No flowery prose or layers of meaning, the writing was as simple and straightforward as the story itself and felt authentic and perceptive. I enjoyed Speechless much more than I thought I would after reading the first couple chapters and encourage anyone who chooses to read this to push through that initial reaction to these characters because the book does get much much better.
August 22, 2012 § 1 Comment
My rating: 5 of 5 stars
The Immortal Rules is a dark, violent, edge of your seat, up all night kind of story. And it is hands down the very best book I’ve read all year. I read and loved Kagawa’s Iron Fey series, but The Immortal Rules is even better. I mean, the first line of the story starts with a public execution, and it just gets darker from there. I was 9 pages in when I knew this book would make it to my favorites list.
The world that Kagawa has created is terrifyingly brilliant with an almost post-apocalyptic or dystopian feel. The US has been decimated by a disease that almost destroyed the human race to the point that vampires, who had before hidden among humans were alarmed that their food source was being wiped out and so created cities where they ruled and kept the humans penned in like sheep under the guise of “protection”. Because outside these walled cities among the ruins of other towns and cities were inhabited by mindless scavenging “rabids” which are essentially vampire zombies. Yes, I said Vampire Zombies. So the vampires protected the humans from these things as well as provided food and necessities to the registered and in return for this protection, the humans were required to give a quota of blood every couple weeks. Those unregistered humans were not required to give blood, but they also were not given food and the penalty for stealing is death. The majority of the humans live in what is called the Fringe, outside the walls of the inner vampire sanctum, but inside the walls of the city itself and out of reach of the rabids.
The main character, Allison, was basically a street urchin, living in abandoned building, eating garbage, bugs, rats or anything just to stay alive. Allie’s bravery, loyalty, and wit quickly endeared her to me. She seemed to be always struggling with a balance between self-preservation and the need to protect those she cared about. Kagawa certainly wasn’t kind to her, this poor girl, throughout the story gets the crap kicked out of her both physically and emotionally as she attempts to hang on to her humanity. While Allie was a kick-ass main character, everyone in the story had a depth and background that made the entire story just come to life. I was drawn so deeply into this story that there were several times that my husband spoke to me from right in front of me that I didn’t even notice him standing there. (He so loves when I do that :P)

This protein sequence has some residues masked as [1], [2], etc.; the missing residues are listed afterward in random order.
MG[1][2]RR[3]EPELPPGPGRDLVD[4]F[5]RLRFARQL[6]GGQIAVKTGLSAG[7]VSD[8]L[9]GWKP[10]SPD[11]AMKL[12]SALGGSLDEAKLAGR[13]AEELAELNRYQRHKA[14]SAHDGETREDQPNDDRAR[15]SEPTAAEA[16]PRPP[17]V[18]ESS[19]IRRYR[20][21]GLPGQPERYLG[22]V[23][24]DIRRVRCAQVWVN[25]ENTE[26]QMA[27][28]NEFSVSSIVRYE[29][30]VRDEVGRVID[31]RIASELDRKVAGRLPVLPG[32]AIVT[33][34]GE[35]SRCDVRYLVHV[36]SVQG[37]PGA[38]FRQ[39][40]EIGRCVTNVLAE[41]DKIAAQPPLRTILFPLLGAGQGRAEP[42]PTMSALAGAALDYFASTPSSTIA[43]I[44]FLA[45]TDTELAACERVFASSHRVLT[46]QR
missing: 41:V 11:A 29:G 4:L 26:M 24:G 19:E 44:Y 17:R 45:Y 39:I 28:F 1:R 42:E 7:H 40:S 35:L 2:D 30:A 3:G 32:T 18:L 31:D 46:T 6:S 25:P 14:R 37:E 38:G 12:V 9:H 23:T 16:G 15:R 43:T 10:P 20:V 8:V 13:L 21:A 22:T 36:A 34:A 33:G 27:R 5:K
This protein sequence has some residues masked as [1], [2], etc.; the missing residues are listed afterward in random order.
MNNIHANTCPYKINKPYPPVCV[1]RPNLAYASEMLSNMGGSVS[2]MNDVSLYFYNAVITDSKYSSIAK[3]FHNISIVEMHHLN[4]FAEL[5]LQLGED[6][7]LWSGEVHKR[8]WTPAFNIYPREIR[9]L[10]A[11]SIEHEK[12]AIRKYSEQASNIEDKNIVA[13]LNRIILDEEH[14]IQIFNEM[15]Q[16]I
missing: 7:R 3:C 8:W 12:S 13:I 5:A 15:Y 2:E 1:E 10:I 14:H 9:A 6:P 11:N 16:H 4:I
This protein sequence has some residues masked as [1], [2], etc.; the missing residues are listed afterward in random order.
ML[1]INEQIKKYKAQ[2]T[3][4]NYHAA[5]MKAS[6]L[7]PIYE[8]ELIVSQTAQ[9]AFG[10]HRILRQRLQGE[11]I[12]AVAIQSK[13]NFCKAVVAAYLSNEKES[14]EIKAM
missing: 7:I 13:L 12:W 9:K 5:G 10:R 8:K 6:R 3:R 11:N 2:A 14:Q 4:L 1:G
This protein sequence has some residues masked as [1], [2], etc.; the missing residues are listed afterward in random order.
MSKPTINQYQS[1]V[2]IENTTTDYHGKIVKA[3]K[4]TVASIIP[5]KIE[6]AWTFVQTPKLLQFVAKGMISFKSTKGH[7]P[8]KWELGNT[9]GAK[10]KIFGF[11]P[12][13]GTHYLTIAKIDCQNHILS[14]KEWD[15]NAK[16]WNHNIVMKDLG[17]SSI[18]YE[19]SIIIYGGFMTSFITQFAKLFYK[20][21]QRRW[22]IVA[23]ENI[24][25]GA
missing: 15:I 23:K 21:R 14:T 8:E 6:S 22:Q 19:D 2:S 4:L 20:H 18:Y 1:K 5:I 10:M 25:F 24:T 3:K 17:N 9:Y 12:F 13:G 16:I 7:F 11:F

And yes, there is a bit of romance between all the blood and starvation. Vampire Zombies be damned, teens will insist upon falling in love, no matter how hopeless it seems. In this situation, however, the romance was absolutely fitting. It built so slowly from them beginning to trust one another based on their actions, then coming to understand one another’s differences. It added yet another poignant element to the story and it definitely worked, despite their differences and despite how impossible things may seem.
The writing was stellar, flawless. Kagawa effortlessly built this bleak and frightening world populated with terrifying creatures, a broken society, and a heroine with a strength built on years of pain and disappointment and yet a capacity to love that almost defies that world she grew up in. I don’t know what I was expecting when I picked up The Immortal Rules, but I know I had no idea I would be so completely blown away by this incredible story. If you haven’t read this yet, you should do so immediately.
August 21, 2012 § 5 Comments
My rating: 4 of 5 stars
Monument 14 takes place in small town Colorado where 14 kids, ranging in ages from 5 to 16-17 find themselves trapped in a Greenway store while the world falls apart around them. On a seemingly normal day, Dean and his tech-savvy little brother Alex race to catch their school bus. On the way to school, crushing oversize hail begins denting the roof of the bus, breaking the windows, and in an effort to get the kids to safety, the two school buses quickly go to the Greenway store, which seems to be like a super Walmart. Once inside, the bus driver goes to find help and the 14 kids find themselves alone in the store as the riot gates come down essentially trapping them inside, which may be a good thing since they soon find out that a series of natural, and not-so-natural disasters are tearing the US to pieces around them. The Greenway store might be the safest place to be, unless they fall apart themselves.
The plot was pretty fast paced. It definitely kept me reading up into the wee hours of the night. The story had a sort of Lord of the Flies feel with the older kids having a power struggle about who would be in charge and how best to survive. I very much enjoyed the whole concept of the story while the execution sometimes left a little to be desired. Nonetheless, Monument 14 certainly kept me on the edge of my seat.
The story is told from the perspective of Dean, a bookish teen who is chronicling the events as they unfold. The interaction between all of the characters was fascinating. There is one particular character, a 5 or 6 year old named Max who told some of the most outlandish stories about his life. While there were a few crushes and hookups among the older teens, there wasn’t any real romance in this story, although it seemed to be heading in that direction.
The writing sometimes fell a bit short for me. I felt like using the teenage Dean to narrate the story was a way to compensate for less than stellar writing. The story felt choppy in places and jumped around a bit and I would have liked to seen some more character development in the older teens. However, as you see by my 4 star rating, I truly enjoyed Monument 14 and I won’t hesitate to pick up the next in the series. There was quite a cliffhanger ending and not much was resolved in this book, which is a pet peeve of mine and I considered only rating this 3 stars because of that. But I didn’t simply because I really liked this book, despite its flaws.